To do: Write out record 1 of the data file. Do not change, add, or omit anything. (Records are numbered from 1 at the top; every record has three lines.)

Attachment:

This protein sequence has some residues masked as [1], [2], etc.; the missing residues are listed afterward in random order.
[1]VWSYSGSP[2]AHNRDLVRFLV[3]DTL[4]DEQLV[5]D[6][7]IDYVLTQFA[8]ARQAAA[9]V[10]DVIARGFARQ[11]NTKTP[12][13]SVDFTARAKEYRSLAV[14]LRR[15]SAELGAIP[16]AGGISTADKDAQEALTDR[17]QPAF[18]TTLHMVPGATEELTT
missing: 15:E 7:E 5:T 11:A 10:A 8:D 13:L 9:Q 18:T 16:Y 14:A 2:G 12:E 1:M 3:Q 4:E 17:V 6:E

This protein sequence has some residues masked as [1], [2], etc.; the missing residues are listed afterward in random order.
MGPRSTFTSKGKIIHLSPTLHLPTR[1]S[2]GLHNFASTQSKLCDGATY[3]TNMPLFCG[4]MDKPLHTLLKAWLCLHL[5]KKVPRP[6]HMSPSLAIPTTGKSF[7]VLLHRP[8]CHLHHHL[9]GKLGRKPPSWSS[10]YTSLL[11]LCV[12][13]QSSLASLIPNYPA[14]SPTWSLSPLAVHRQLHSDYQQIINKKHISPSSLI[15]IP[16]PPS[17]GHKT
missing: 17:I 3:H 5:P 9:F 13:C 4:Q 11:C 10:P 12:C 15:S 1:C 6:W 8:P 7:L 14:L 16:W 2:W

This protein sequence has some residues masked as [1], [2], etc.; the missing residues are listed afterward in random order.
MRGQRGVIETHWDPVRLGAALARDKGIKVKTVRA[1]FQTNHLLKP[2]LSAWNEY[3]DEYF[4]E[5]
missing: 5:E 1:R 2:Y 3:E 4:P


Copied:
This protein sequence has some residues masked as [1], [2], etc.; the missing residues are listed afterward in random order.
[1]VWSYSGSP[2]AHNRDLVRFLV[3]DTL[4]DEQLV[5]D[6][7]IDYVLTQFA[8]ARQAAA[9]V[10]DVIARGFARQ[11]NTKTP[12][13]SVDFTARAKEYRSLAV[14]LRR[15]SAELGAIP[16]AGGISTADKDAQEALTDR[17]QPAF[18]TTLHMVPGATEELTT
missing: 15:E 7:E 5:T 11:A 10:A 8:D 13:L 9:Q 18:T 16:Y 14:A 2:G 12:E 1:M 3:Q 4:E 17:V 6:E